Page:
Should I take my dyslexic DS out of school and home educate him?

(17 Posts)
StuntNun Mon 02-Jun-14 18:25:42

DS is coming to the end of year 2; he has recently been diagnosed with Specific Learning Difficulties (basically dyslexia) and is currently working at Reception level in literacy but keeping up with the class in numeracy. DH and I knew he was struggling with literacy but hadn't realised just how far behind he is. (The school was giving him easier homework than the rest of the class so he seemed to us to be doing better than he actually was.)

His school want to keep him back with the year below so he can consolidate his work at this level but don't seem to have a plan for how he can catch up with the rest of his year. They have said that he can't have one-to-one reading support until at least year 4. DH thinks we should try to transfer him to another school that may be more supportive of his special needs. But I'm worried that it has reached the point where he would not be able to catch up. AIBU to think it might be better to pull him out of school and home educate him myself so he can work at his own pace?

WeirdCatLady Mon 02-Jun-14 18:30:44

Hello again! Home ed can be a fantastic, fulfilling experience for both you and your child. Only you know whether it would work for you. Do you work? How does your dh feel about home ed?
We took dd out after yr4 and it was the best decision we ever made. We can learn at HER pace and she can rest when she needs to (she has CFS).

HPparent Mon 02-Jun-14 18:35:26

I think if he is doing well in numeracy they should leave him with his peer group and provide specialist teaching for literacy. My DD got an afternoon off a week to go to Dyslexia Action. Not ideal and expensive, but the school refused her help as she was not two years behind. I would be wary of holding him back a year. By all means look for another school if you can find one that supports dyslexic children.
By the way my daughter was 7.5 when she was diagnosed and unable to read. She was in the top set on starting secondary school.

bronya Mon 02-Jun-14 18:38:24

I would either home ed or get a tutor. And find out what EXACTLY is the cause of the learning difficulty. Is it a processing problem, memory problem, visual difficulty (i.e. needing coloured overlays) etc. If you can pinpoint the cause, you can develop strategies with your DS to overcome his difficulties so he can catch up. Simply repeating the work won't do it. Sometimes children need to repeat the R/Y1 work more slowly with more consolidation, because their memories cannot work without plenty of reinforcement. Sometimes they just need the correctly coloured overlay and then to be taught again, now that they can actually see the letters correctly. The remedy is specifically linked to the root cause.

A good tutor with experience teaching dyslexic children will have encountered each type many times, and will be able to give you an idea of what to do, if the cost of a private Ed Psych (pricey!) is too much. Then you can either take their advice and use it yourself, or get them to come once a week to teach and advise you on what you're doing at home.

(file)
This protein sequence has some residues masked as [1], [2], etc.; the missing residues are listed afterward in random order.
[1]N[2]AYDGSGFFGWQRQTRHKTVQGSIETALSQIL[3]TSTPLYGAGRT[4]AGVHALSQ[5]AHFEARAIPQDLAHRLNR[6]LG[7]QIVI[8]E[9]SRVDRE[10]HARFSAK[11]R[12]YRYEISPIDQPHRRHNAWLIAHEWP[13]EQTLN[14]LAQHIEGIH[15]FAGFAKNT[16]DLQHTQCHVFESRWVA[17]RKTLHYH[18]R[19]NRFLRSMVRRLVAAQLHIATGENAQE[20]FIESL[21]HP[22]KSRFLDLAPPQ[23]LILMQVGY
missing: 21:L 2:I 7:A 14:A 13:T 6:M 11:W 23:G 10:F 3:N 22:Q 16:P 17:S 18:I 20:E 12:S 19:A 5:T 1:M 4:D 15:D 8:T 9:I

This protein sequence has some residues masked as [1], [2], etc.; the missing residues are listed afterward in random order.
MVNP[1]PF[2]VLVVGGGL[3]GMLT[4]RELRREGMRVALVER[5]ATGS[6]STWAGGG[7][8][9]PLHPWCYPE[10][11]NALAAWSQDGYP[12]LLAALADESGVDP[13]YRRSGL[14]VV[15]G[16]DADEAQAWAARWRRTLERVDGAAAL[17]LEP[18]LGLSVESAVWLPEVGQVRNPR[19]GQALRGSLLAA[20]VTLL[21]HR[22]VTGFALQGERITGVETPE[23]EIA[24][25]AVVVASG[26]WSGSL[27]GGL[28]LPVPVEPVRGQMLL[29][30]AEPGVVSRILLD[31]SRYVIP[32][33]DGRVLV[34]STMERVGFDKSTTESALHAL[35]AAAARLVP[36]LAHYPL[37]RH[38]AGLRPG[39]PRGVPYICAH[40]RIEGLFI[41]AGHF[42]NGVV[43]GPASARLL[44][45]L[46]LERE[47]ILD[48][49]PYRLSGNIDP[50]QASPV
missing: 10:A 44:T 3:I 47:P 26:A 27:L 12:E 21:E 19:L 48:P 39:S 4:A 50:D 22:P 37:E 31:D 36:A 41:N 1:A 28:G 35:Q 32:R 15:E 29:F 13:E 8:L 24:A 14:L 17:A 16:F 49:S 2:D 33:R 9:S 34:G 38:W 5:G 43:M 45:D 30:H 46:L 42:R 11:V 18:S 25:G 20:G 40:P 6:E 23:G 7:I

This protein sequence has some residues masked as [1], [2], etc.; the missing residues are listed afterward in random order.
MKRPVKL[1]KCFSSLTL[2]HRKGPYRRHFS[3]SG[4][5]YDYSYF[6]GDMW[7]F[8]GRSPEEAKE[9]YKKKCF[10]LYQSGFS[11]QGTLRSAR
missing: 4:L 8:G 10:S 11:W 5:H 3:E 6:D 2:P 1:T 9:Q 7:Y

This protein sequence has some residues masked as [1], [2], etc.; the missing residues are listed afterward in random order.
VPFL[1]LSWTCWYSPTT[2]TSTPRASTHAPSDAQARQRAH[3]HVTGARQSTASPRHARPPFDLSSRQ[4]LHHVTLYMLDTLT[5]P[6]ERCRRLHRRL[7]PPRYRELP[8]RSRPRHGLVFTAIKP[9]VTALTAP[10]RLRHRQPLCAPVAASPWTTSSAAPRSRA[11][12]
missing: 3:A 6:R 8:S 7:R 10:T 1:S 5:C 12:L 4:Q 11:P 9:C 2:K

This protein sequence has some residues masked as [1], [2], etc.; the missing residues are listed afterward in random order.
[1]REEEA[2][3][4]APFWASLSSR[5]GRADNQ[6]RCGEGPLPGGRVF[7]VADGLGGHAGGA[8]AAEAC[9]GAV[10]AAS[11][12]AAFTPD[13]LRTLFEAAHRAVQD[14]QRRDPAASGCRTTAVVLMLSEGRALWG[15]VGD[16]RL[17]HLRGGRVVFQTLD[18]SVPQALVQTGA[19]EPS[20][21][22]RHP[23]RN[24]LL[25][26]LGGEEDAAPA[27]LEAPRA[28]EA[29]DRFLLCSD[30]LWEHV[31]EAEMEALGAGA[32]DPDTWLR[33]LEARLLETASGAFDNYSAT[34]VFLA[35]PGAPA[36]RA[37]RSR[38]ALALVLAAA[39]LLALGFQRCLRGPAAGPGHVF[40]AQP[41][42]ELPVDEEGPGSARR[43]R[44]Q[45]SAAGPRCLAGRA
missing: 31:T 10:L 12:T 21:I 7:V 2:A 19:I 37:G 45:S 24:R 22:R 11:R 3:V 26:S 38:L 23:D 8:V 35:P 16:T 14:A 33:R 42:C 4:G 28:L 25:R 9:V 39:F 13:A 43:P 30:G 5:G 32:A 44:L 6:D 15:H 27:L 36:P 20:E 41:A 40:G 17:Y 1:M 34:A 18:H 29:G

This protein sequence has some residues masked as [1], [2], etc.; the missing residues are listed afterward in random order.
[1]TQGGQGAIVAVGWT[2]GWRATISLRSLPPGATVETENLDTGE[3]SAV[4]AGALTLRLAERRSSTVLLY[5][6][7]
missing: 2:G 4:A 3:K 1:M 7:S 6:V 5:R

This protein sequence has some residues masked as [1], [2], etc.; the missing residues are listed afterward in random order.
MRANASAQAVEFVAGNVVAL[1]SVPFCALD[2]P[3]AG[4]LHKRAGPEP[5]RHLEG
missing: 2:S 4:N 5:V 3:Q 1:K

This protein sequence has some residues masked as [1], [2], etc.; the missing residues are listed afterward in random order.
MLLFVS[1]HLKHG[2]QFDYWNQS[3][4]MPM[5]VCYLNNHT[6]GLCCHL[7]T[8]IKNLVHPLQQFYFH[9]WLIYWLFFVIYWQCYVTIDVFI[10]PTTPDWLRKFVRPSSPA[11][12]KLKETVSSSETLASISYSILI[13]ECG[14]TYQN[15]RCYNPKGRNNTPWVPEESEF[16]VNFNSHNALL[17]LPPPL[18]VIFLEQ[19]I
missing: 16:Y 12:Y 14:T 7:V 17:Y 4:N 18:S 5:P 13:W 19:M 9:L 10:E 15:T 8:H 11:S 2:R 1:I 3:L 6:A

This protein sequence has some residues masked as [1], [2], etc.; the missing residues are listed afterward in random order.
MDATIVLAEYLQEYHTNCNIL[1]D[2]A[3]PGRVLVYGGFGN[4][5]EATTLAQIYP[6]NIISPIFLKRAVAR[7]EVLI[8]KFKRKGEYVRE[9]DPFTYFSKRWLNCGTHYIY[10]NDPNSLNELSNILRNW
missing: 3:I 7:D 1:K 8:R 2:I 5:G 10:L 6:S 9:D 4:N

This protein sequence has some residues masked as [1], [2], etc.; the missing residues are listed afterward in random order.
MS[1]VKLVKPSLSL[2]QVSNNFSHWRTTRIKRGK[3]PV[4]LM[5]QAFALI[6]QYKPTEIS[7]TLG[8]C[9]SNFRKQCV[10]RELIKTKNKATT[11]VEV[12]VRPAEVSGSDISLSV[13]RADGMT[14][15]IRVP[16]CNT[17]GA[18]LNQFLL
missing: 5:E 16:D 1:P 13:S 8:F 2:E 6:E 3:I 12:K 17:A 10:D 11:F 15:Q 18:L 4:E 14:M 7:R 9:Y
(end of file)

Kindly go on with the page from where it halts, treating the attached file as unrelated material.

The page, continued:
StuntNun Mon 02-Jun-14 18:55:16

We have an extremely thorough private ed psych report describing his issues and with a detailed set of recommendations. Unfortunately the school have said three children are higher priority than him so he won't be able to see the school's ed psych until September 2015 and only then if no other children are prioritised above him. Without the go ahead from the school's ed psych they can't apply for funding for one-to-one literacy support so it would be up to his teacher to manage everything.

bronya Mon 02-Jun-14 19:10:34

They are extremely unlikely to get the funding (the voice of bitter experience here!). If you/a tutor were to work with him twice a week, for an hour, following those recommendations and teaching him what he has missed, he could catch up while remaining in school. I've done exactly that in the past when I tutored. It takes on average a year for them to catch up to where they should be, with 2x a week tutoring and school doing whatever they would normally do. If they are bright, they will be working at age related expectations within six months. If you leave it, even with school's maximum input, it will likely be a TA not a teacher, and progress will be much, much slower.

You could always take him out and HE him for a year, then put him back in (if they have a space). You don't have to though - extra input from home would be enough. It does need to be led by someone who has experience though, so money spent on a specialist tutor even once every few weeks would mean you were progressing faster. I used to produce resources and reading materials specifically for each child until the end of phase 5.

ommmward Mon 02-Jun-14 19:40:59

I would take him out, myself, because I'm a hardened home educator. Children whose confidence has been totally knocked by not being on the "normal" curve completely blossom once they have recovered, out of the school environment, and are being able to learn in their own way, at their own pace, and without constant comparisons (implicit or explicit) with exactly what everyone else their age can do already.

If he catches up in a year and wants to go back in - well and good.